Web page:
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Kelly Clarkson comes to Verizon





7 p.m. Verizon Arena. $42.50-$118.50.

In a particularly fascinating episode of the TLC reality show "Who Do You Think You Are?" the pop star and "American Idol" veteran Kelly Clarkson travels to Ohio to research her great-great-great grandfather Isaiah Rose, a Civil War veteran. She's getting married soon, she explains, and has become newly preoccupied with the question of her roots. An archivist shows her Rose's compiled military service records, which reveal that Rose was briefly taken prisoner by Confederate troops. "Oh my gosh," Clarkson says, holding her head in her hands, "No." The archivist recommends she travel to Georgia to learn more. There, Clarkson drives past the graves of the Civil War dead in Andersonville, and is moved. "How sad is that," she says, "that all these thousands of people suffered after fighting for our freedom?" She visits the grounds of the Confederate prison, where a park ranger explains that just under 13,000 men died there. "Wow," she says. Later, when another expert tells her that Rose was shot, she begins to cry softly. "I wish," she says, stuttering some, "that not only my great-great-great grandfather but all those people knew what they fought for mattered." In the end, she visits the cemetery where Rose was buried. "I'm pretty stoked about it," she says. She brings pink flowers and lays them by his grave.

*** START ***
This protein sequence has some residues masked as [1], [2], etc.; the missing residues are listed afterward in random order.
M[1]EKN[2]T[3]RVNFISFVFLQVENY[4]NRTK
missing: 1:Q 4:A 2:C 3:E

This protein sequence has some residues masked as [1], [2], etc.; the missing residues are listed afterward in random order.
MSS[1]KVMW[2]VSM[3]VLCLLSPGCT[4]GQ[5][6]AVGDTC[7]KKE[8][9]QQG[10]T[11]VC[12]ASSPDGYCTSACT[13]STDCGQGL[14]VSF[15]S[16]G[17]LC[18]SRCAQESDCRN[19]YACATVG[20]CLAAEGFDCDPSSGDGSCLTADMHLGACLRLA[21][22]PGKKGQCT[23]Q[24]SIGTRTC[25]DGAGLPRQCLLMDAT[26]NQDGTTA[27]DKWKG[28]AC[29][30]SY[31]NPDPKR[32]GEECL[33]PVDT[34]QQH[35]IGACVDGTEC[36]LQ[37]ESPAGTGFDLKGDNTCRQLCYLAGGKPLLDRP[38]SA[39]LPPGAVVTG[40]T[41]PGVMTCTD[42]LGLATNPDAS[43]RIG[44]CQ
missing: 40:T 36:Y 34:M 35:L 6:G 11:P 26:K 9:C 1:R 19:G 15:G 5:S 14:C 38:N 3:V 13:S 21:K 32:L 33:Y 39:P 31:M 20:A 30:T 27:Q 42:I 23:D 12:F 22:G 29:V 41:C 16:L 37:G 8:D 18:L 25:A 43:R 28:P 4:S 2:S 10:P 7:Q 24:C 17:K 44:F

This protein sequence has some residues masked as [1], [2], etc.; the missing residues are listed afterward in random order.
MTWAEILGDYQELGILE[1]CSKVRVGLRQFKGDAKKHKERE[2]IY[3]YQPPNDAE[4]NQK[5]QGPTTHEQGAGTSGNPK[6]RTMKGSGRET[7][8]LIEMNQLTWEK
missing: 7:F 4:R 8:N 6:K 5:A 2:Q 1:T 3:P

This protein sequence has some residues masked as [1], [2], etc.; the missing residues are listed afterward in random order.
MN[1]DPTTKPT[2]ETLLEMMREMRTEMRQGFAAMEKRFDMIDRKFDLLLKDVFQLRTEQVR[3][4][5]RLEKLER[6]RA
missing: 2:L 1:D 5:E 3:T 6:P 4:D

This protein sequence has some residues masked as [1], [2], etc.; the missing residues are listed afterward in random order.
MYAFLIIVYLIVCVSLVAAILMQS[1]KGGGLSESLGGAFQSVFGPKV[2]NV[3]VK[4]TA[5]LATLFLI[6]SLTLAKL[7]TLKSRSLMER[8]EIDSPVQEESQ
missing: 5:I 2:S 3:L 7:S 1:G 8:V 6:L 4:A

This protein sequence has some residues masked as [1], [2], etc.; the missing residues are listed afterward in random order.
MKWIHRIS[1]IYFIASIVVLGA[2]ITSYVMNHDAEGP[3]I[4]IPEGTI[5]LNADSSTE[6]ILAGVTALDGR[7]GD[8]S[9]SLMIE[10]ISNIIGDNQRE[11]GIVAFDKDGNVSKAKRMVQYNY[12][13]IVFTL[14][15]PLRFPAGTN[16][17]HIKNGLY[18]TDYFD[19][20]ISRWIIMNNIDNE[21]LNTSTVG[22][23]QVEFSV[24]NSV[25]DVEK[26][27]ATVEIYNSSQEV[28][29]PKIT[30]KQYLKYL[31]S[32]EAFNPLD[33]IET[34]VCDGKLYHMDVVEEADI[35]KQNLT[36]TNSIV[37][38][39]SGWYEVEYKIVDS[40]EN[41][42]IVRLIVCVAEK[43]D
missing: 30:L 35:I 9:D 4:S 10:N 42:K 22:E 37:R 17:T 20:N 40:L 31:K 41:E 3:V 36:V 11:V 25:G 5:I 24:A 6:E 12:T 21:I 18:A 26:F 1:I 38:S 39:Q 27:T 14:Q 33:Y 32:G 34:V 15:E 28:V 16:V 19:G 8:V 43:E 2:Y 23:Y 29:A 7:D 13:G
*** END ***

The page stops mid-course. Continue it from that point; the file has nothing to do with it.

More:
8 p.m. South on Main. $20.